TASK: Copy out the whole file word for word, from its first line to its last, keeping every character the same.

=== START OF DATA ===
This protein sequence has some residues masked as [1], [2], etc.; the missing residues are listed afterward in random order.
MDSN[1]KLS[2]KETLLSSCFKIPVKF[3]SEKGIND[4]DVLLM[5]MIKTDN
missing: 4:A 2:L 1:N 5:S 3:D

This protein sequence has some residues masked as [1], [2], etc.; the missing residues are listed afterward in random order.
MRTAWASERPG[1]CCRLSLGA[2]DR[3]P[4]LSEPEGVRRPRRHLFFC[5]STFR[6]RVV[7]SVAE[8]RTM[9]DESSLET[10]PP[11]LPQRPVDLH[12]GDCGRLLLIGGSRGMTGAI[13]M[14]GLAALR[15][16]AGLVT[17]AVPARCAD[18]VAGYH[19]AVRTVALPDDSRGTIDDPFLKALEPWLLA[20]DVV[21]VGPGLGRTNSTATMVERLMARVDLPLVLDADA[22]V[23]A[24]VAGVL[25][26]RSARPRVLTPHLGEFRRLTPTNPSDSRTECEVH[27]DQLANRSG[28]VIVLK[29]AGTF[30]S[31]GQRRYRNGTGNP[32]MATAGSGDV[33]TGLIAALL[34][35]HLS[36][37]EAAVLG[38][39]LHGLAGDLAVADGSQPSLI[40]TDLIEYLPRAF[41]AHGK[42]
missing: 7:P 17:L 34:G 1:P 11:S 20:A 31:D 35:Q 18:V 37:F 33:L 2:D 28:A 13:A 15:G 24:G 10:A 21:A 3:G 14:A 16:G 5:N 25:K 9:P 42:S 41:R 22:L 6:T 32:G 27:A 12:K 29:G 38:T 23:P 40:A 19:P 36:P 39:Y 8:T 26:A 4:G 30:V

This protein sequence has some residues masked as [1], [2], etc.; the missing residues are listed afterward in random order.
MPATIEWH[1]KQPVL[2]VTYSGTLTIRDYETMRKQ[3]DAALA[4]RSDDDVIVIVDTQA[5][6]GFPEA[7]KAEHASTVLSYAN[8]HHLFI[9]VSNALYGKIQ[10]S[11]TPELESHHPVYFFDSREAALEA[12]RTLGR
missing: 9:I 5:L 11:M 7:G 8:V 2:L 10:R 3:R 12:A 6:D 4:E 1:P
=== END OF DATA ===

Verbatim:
This protein sequence has some residues masked as [1], [2], etc.; the missing residues are listed afterward in random order.
MDSN[1]KLS[2]KETLLSSCFKIPVKF[3]SEKGIND[4]DVLLM[5]MIKTDN
missing: 4:A 2:L 1:N 5:S 3:D

This protein sequence has some residues masked as [1], [2], etc.; the missing residues are listed afterward in random order.
MRTAWASERPG[1]CCRLSLGA[2]DR[3]P[4]LSEPEGVRRPRRHLFFC[5]STFR[6]RVV[7]SVAE[8]RTM[9]DESSLET[10]PP[11]LPQRPVDLH[12]GDCGRLLLIGGSRGMTGAI[13]M[14]GLAALR[15][16]AGLVT[17]AVPARCAD[18]VAGYH[19]AVRTVALPDDSRGTIDDPFLKALEPWLLA[20]DVV[21]VGPGLGRTNSTATMVERLMARVDLPLVLDADA[22]V[23]A[24]VAGVL[25][26]RSARPRVLTPHLGEFRRLTPTNPSDSRTECEVH[27]DQLANRSG[28]VIVLK[29]AGTF[30]S[31]GQRRYRNGTGNP[32]MATAGSGDV[33]TGLIAALL[34][35]HLS[36][37]EAAVLG[38][39]LHGLAGDLAVADGSQPSLI[40]TDLIEYLPRAF[41]AHGK[42]
missing: 7:P 17:L 34:G 1:P 11:S 20:A 31:D 35:Q 18:V 37:F 33:L 2:D 28:A 13:A 15:G 24:G 10:A 21:A 3:G 14:A 16:G 5:N 25:K 9:P 42:S 41:R 22:L 6:T 32:G 27:A 12:K 29:G 38:T 23:P 40:A 19:P 36:P 39:Y 8:T 26:A 4:G 30:V

This protein sequence has some residues masked as [1], [2], etc.; the missing residues are listed afterward in random order.
MPATIEWH[1]KQPVL[2]VTYSGTLTIRDYETMRKQ[3]DAALA[4]RSDDDVIVIVDTQA[5][6]GFPEA[7]KAEHASTVLSYAN[8]HHLFI[9]VSNALYGKIQ[10]S[11]TPELESHHPVYFFDSREAALEA[12]RTLGR
missing: 9:I 5:L 11:M 7:G 8:V 2:L 10:R 3:R 12:A 6:D 4:E 1:P